- Courtesy Of The Youngs
- John and Kerry Young
John and Kerry Young knew this year's sunflower was a winner.
For decades, they've been growing giant sunflowers, along with giant tomatoes, pumpkins and more, on their modest half-acre property in Jericho. The couple holds the Vermont state record for largest tomato (6.44 pounds) and cabbage (23 pounds), as well as longest gourd (135.75 inches), according to the Vermont Giant Pumpkin Growers Association. At the Champlain Valley Fair in 2007, they claimed the title of the state's tallest sunflower with a 16-foot-8-incher.
This summer's flowers had at least a foot on their 2007 winner, John Young figured.
Transporting a giant sunflower has proven a tricky mission over the years — trickier than growing them, and trickier than moving something such as a giant pumpkin, Young said. In fact, the delicate logistics required seem to be one reason the sunflower division isn't more competitive.
"We've won the sunflower competition I-don't-know-how-many years, sometimes with what I think are smaller ones, 11 or 12 feet tall," Young said. "I think a lot of it is ... Is the juice worth the squeeze?"
Fair rules require that the plants be presented with their roots. So Young constructed an enormous wooden scaffold that looked a bit like a gallows. The sunflower sits in a five-gallon bucket placed inside a wooden box at the scaffold's base.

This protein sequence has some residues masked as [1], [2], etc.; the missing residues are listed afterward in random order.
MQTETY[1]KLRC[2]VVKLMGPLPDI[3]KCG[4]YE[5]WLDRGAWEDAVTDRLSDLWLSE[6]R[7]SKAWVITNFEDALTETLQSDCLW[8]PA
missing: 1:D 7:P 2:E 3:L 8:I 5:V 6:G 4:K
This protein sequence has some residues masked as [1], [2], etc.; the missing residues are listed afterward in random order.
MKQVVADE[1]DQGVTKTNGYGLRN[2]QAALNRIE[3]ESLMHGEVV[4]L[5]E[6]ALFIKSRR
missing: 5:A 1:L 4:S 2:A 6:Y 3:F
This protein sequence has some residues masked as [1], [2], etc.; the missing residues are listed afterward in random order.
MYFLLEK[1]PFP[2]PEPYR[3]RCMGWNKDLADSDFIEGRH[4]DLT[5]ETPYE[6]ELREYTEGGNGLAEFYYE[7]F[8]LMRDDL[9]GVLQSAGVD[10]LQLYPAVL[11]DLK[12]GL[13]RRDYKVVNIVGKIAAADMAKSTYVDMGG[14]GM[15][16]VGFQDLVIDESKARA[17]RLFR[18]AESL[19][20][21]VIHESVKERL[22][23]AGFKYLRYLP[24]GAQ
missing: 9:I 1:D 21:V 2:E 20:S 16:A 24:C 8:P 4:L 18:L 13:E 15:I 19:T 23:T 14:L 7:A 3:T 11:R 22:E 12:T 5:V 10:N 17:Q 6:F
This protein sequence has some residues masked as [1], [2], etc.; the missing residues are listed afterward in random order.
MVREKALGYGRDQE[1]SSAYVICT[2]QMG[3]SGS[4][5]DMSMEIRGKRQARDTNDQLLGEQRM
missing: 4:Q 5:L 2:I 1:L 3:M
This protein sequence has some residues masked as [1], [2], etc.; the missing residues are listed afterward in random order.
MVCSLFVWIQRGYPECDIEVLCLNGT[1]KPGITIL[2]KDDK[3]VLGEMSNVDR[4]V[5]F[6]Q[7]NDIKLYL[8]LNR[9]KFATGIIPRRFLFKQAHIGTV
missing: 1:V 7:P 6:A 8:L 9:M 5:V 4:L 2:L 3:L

Even the transplant step is precarious. Young harvested his tallest sunflower a couple days too early; the summer heat scorched it black. He had to settle for his second best.
Young duct-taped the giraffe-like flower's stem to the scaffold's wooden arm, then slid the whole contraption sideways into the back of his pickup truck.
To protect the leaves and flowers from the wind during the drive, the Youngs wrapped the entire length of the plant in several sheets. Then they drove off, carefully, with the precious sunflower and a long gourd hanging out the back and a utility trailer containing a 500-pound pumpkin in tow.
The sunflower measured in at 17 feet, 10 inches — a new state record, and good enough for the blue ribbon. The Youngs won a cash prize, too: $20.